Editor: I grew up in a proud military family as my dad was an army officer who put his life on the line to protect our freedoms.
I recently had the opportunity to visit my son who is continuing this family value and is in basic training at Fort Benning, GA as he enlisted in the U.S Army Infantry.
While I am extremely proud of him for his bravery and patriotism, I am terrified that he will be called into battle and will put his life on the line defending our way of life. That decision is his and one I will support.
The courage these men and women show is honorable and we should all be thankful we have these brave individuals in our society.
During our visit we shopped at the many “ranger” stores that sell clothing and “other items” to anyone who walks through their door. I was disgusted to see some of the other items hanging on their walls for anyone to purchase. For $39.88 you can buy a Purple Heart, for a few dollars more you can buy a Medal of Honor.
What has happened to our way of life and our societal values to think this is OK? How is it OK to allow anyone, especially those that never served or were dishonorably discharged to hang these badges of honor on their walls or around their necks? How is it OK that no proof of service is required? How is it OK that they can misrepresent their military service?
We’ve all been misrepresented, and that’s OK, because we live in a free society and they have the right to do that and it’s because of our service personnel that they will continue to have that right. But this type of misrepresentation is reprehensible.
We wonder why the fabric of our community is fraying, well that can only happen if we allow it to.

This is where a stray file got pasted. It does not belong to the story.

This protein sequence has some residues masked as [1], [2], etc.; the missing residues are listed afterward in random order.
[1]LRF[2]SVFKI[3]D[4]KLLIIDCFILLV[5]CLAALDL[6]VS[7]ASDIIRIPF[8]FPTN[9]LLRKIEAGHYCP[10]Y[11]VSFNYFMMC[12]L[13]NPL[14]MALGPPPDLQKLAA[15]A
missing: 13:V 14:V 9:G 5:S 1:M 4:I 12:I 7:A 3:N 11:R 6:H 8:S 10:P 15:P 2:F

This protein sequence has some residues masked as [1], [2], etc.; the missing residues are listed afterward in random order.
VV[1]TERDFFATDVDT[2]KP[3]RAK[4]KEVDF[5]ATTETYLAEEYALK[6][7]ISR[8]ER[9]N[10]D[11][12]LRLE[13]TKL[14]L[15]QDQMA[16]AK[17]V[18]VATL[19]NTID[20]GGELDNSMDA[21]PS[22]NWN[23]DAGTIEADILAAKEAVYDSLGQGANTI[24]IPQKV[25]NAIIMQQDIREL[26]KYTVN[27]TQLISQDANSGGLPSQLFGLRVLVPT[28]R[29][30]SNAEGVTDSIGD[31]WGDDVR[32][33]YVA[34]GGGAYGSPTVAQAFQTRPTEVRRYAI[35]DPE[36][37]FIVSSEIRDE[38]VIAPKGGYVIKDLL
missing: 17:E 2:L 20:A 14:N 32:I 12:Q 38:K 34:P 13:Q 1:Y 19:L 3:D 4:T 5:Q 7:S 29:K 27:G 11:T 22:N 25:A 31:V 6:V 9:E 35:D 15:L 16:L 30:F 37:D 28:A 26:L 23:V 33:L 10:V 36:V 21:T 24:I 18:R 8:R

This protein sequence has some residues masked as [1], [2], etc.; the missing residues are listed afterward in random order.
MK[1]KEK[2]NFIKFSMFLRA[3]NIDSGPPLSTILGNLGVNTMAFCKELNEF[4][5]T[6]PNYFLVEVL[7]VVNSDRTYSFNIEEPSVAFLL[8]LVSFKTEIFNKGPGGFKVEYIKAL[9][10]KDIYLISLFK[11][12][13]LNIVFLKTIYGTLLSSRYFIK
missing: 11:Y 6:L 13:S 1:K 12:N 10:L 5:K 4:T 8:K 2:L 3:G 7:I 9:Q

Please help me ensure that only those who can prove their valor can purchase these items. Having to show your DD214 is the least that should be required. We have to show proof to adopt a pet, cast a vote, get a driver’s license, buy a drink, or write a check. Shouldn’t we have to show proof to buy a military medal?
Recently, a dear friend of mine lost her husband who served proudly in the U.S Marines. She wanted to place a Marine medallion at his grave. She mentioned how difficult it was to get as she had to provide a tremendous amount of proof, and we both agreed that’s how it should be. We shouldn’t be able to walk into a store a buy it.
I was once told that less than 1 percent of high school graduates enter into the military, that tells you something about the risks. Help honor them by stopping the sale of their honor and our values.
I know it will probably take an “act of Congress” and I know all the stars will need to align, but who are we as a society if we don’t try?
Donna Fortier, Ashburn
[To support this effort email@example.com or stop by Mobile Hope at 31 Sycolin Road, SE, Leesburg to add your name to a letter on the issue.]